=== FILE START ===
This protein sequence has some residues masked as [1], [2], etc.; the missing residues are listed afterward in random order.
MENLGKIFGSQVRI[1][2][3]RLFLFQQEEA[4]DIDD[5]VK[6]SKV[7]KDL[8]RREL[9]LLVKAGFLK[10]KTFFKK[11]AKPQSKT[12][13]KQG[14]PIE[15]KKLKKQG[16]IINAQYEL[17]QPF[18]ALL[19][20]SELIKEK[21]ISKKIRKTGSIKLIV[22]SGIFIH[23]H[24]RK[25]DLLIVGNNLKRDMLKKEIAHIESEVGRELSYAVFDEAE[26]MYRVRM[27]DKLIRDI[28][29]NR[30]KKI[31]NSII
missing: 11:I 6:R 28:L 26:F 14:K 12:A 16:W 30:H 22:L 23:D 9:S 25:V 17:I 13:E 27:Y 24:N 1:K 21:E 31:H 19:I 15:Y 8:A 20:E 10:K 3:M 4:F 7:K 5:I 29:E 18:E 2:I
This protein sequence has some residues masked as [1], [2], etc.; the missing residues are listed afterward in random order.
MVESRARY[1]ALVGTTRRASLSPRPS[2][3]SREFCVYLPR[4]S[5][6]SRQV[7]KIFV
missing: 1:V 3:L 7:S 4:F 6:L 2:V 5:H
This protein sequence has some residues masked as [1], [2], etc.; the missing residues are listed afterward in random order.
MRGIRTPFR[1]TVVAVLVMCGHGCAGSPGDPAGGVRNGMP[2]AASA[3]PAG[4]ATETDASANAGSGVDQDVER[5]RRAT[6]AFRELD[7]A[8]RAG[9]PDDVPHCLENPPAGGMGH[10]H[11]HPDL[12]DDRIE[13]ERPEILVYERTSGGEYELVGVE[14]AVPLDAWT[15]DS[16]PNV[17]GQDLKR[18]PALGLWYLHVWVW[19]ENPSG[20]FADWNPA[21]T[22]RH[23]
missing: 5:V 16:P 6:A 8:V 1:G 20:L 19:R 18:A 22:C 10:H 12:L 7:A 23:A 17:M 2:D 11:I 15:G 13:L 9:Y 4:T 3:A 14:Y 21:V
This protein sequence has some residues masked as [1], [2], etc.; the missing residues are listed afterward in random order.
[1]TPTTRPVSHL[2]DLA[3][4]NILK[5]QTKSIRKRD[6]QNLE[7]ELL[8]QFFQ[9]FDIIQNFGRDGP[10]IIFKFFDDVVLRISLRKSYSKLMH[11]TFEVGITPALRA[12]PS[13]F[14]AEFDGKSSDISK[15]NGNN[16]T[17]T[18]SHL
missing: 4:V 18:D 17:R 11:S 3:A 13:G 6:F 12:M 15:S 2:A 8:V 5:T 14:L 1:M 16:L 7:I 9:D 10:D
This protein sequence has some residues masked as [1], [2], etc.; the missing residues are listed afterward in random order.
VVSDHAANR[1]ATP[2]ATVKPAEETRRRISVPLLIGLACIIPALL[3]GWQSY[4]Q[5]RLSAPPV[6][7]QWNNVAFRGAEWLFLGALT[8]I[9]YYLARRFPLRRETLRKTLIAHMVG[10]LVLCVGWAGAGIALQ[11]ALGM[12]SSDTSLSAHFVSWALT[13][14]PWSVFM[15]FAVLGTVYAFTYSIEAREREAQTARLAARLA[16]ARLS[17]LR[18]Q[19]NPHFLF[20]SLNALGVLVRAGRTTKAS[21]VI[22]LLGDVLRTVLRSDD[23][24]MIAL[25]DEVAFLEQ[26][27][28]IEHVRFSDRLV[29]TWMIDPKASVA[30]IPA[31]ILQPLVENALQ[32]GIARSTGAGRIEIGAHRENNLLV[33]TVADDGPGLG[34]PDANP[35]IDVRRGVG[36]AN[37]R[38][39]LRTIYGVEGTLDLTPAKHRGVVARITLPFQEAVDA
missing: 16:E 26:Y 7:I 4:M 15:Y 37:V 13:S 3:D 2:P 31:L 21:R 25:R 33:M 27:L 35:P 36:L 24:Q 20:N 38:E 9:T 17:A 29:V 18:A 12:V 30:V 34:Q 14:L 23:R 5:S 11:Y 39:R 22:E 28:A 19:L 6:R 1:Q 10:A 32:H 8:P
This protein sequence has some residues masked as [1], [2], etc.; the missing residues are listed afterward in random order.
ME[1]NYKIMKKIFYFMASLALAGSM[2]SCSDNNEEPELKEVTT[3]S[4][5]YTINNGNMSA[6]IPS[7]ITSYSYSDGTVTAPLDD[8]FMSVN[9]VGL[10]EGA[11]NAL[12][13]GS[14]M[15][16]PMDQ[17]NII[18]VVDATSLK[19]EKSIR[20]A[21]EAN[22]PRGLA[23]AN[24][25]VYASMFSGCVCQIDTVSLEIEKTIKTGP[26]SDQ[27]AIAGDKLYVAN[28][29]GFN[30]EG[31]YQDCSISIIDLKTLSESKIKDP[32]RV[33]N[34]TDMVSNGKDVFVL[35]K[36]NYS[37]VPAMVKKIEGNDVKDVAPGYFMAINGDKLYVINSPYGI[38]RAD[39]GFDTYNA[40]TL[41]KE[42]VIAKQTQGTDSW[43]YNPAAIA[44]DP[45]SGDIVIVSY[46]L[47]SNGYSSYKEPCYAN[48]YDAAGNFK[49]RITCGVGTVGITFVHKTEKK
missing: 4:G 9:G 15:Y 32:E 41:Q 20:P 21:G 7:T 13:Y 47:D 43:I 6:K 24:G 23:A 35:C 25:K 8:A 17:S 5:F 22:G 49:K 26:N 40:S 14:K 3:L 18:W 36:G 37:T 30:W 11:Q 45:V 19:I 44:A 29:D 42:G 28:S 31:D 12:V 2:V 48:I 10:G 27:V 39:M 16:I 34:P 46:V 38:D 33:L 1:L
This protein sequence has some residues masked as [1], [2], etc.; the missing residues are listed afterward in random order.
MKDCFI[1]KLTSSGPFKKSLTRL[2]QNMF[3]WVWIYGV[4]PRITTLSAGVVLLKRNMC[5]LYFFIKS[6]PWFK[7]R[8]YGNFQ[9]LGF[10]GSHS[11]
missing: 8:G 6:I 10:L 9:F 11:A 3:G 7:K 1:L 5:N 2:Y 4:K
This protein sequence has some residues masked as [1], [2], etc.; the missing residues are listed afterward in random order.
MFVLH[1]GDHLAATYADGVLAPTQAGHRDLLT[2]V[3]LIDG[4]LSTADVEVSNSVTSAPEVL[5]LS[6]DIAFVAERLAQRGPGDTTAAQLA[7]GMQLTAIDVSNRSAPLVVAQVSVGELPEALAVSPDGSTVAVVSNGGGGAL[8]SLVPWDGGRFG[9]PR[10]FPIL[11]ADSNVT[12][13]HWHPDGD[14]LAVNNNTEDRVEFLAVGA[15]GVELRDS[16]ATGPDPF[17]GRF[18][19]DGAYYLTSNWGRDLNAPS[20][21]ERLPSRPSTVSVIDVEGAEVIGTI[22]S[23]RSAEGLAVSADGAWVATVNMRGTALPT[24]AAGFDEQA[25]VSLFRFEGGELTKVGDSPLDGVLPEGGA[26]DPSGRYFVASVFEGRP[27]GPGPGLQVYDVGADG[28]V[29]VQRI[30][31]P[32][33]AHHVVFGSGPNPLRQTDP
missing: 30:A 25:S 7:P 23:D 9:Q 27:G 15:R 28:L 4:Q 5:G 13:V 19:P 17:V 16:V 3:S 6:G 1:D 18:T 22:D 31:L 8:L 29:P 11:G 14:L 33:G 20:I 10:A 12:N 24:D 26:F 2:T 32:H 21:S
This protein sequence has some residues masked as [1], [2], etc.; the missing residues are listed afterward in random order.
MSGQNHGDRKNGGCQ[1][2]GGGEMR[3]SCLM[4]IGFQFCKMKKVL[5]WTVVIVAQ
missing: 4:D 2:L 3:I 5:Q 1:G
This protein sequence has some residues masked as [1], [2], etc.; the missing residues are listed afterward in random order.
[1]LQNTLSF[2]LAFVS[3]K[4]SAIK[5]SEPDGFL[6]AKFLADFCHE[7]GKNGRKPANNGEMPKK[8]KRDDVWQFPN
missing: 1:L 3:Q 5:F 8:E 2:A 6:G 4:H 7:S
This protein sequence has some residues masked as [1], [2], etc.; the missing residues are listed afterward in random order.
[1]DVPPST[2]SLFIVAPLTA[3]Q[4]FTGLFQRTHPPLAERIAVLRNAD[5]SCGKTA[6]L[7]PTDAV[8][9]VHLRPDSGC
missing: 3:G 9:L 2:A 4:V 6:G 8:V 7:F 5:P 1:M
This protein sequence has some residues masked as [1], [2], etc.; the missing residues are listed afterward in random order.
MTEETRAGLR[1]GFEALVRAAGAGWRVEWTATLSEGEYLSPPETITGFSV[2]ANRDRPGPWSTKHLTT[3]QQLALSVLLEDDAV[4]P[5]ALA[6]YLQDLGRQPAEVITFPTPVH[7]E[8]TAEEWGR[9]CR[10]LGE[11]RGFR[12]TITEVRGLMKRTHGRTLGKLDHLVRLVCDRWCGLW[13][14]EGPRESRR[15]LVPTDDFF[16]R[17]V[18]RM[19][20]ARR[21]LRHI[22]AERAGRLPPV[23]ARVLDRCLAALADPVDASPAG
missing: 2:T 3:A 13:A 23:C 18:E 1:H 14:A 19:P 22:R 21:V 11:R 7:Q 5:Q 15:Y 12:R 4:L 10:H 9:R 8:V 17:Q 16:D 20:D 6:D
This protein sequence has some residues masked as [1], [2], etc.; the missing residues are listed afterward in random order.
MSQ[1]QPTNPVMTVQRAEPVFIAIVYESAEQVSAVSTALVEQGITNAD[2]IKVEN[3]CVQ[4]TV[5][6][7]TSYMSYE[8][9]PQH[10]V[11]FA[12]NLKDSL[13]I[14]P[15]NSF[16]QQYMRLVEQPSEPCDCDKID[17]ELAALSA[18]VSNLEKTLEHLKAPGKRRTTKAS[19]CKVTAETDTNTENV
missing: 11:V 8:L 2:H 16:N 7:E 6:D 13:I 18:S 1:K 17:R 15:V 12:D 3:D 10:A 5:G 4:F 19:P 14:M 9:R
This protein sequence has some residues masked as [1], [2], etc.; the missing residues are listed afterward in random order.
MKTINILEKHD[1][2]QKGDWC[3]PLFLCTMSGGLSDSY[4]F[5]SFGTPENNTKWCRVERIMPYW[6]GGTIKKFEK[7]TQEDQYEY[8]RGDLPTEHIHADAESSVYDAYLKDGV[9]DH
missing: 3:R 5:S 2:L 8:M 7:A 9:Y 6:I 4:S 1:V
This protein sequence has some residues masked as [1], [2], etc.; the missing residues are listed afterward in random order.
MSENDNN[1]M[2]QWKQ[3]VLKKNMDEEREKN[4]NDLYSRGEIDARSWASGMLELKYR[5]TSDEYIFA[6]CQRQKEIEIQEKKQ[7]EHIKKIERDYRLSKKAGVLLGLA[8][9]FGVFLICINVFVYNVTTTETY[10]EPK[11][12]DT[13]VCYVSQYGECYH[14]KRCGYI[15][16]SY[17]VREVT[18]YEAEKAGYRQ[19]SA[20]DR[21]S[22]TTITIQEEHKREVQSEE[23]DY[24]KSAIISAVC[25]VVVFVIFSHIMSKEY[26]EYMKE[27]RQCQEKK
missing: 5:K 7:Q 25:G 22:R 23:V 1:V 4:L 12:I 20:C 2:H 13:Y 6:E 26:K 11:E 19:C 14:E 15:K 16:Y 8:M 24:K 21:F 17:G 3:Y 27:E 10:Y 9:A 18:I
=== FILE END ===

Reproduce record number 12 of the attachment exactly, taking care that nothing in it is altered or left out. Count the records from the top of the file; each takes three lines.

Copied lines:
This protein sequence has some residues masked as [1], [2], etc.; the missing residues are listed afterward in random order.
MTEETRAGLR[1]GFEALVRAAGAGWRVEWTATLSEGEYLSPPETITGFSV[2]ANRDRPGPWSTKHLTT[3]QQLALSVLLEDDAV[4]P[5]ALA[6]YLQDLGRQPAEVITFPTPVH[7]E[8]TAEEWGR[9]CR[10]LGE[11]RGFR[12]TITEVRGLMKRTHGRTLGKLDHLVRLVCDRWCGLW[13][14]EGPRESRR[15]LVPTDDFF[16]R[17]V[18]RM[19][20]ARR[21]LRHI[22]AERAGRLPPV[23]ARVLDRCLAALADPVDASPAG
missing: 2:T 3:A 13:A 23:C 18:E 1:H 14:A 19:P 22:R 21:V 11:R 7:Q 5:Q 15:Y 12:R 4:L 10:H 9:R 8:V 17:Q 16:D 20:D 6:D